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Arabic Indefinites, Interrogatives, and NegatorsA Linguistic History of Western Dialects$
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David Wilmsen

Print publication date: 2014

Print ISBN-13: 9780198718123

Published to Oxford Scholarship Online: December 2014

DOI: 10.1093/acprof:oso/9780198718123.001.0001

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fīš wa biddīš

fīš wa biddīš

The functions of šī

Chapter:
(p.44) 3 fīš wa biddīš
Source:
Arabic Indefinites, Interrogatives, and Negators
Author(s):

David Wilmsen

Publisher:
Oxford University Press
DOI:10.1093/acprof:oso/9780198718123.003.0003

Explanations of the grammatical reflexes of the Arabic particle šī, especially in interrogation and negation, are generally mistaken on two counts: they begin their developmental sequences (clines) with the Arabic of writing, and they propose structures that, while appearing to be well-formed, are nevertheless not idiomatic. Assuming an origin in the Arabic of writing is especially perilous because, without supporting evidence, it assumes that that variety is the original, when the gatekeepers of Arabic writing proscribe the types of change proposed for the spoken language that are supposed to have originated with it. Consideration of the many grammatical functions of šī provides contrary evidence that the phenomena were always elements of the dialects, arising independently of and probably before writing.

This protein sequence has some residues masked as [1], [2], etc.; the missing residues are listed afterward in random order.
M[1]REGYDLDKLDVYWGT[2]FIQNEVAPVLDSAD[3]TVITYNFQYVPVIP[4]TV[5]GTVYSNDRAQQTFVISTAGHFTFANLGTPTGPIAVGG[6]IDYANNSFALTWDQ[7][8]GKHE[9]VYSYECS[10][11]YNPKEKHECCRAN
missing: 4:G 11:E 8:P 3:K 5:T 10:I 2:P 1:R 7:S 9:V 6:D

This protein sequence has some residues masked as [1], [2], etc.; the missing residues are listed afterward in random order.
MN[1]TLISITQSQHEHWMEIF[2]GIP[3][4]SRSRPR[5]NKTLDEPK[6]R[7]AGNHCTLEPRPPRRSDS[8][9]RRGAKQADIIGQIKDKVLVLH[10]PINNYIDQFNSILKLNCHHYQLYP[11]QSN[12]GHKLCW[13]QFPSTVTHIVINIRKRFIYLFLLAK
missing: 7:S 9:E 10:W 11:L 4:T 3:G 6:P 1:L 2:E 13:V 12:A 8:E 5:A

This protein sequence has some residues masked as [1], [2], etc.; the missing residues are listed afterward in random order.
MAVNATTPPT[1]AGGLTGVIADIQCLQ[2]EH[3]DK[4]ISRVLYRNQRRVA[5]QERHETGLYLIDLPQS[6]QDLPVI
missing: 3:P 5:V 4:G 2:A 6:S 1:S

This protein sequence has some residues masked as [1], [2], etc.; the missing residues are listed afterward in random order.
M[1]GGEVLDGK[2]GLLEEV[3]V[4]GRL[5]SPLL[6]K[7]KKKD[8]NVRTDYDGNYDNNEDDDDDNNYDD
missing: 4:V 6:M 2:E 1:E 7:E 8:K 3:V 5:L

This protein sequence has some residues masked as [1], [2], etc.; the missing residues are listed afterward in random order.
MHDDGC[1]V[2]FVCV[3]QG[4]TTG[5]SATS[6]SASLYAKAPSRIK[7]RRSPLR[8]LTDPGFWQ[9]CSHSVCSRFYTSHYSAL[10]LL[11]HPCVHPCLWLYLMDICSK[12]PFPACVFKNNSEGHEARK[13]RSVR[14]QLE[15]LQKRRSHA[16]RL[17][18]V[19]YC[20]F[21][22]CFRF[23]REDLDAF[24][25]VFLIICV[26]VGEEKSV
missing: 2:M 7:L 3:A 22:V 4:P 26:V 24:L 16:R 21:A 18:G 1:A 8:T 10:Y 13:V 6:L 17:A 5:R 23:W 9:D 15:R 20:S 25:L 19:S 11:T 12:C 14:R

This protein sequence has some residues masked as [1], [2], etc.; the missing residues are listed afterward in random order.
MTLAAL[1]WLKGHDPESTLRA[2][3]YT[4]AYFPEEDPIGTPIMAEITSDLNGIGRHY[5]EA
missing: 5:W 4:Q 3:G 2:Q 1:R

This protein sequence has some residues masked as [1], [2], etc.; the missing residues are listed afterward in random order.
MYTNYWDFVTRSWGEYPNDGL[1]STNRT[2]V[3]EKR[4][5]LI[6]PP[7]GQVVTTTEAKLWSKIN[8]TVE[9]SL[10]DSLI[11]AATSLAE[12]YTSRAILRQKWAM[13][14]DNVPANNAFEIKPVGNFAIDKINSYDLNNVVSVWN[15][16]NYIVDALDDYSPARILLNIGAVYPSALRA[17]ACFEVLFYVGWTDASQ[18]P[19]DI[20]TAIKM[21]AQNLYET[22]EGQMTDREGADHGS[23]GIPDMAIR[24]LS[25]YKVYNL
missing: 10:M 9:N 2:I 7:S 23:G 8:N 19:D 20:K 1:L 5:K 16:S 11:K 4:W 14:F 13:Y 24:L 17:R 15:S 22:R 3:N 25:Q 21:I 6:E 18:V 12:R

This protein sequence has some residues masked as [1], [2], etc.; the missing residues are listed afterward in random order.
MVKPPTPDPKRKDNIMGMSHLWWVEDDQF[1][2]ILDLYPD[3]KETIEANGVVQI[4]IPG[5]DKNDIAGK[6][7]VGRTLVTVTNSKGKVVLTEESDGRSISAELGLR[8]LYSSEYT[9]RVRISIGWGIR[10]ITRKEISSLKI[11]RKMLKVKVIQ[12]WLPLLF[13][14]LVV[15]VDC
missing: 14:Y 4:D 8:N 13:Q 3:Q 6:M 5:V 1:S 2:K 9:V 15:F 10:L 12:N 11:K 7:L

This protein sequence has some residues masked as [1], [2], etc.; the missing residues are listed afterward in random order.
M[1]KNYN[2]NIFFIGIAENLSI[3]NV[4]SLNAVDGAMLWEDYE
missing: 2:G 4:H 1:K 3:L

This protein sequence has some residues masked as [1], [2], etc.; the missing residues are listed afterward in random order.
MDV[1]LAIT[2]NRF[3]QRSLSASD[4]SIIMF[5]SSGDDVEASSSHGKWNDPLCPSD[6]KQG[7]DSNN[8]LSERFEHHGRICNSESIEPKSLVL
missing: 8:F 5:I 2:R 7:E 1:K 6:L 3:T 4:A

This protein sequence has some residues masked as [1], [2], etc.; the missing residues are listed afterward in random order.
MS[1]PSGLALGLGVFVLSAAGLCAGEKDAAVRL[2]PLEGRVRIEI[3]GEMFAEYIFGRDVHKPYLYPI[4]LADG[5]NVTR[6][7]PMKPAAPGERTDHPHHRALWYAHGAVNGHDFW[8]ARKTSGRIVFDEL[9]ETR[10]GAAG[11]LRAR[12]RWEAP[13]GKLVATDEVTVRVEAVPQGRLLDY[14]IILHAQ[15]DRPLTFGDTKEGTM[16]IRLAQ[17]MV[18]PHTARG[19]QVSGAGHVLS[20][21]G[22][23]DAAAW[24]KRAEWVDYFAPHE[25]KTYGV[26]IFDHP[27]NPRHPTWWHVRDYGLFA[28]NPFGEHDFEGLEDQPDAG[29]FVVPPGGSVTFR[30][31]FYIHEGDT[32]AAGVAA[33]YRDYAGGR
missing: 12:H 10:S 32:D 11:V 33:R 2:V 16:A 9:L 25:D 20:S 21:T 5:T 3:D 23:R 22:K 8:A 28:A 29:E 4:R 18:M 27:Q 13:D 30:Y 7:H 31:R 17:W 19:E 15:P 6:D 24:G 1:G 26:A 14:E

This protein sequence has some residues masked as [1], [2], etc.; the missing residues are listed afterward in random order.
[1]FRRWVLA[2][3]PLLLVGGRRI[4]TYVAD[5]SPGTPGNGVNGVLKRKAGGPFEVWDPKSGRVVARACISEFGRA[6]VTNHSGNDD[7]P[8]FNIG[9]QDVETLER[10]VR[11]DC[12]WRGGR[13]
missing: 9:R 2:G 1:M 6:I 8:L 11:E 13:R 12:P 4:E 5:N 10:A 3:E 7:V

Keywords:   Arabic dialect grammatical markers, Arabic grammaticalization, Arabic indefinite determiners, Arabic polar interrogatives, Arabic negators

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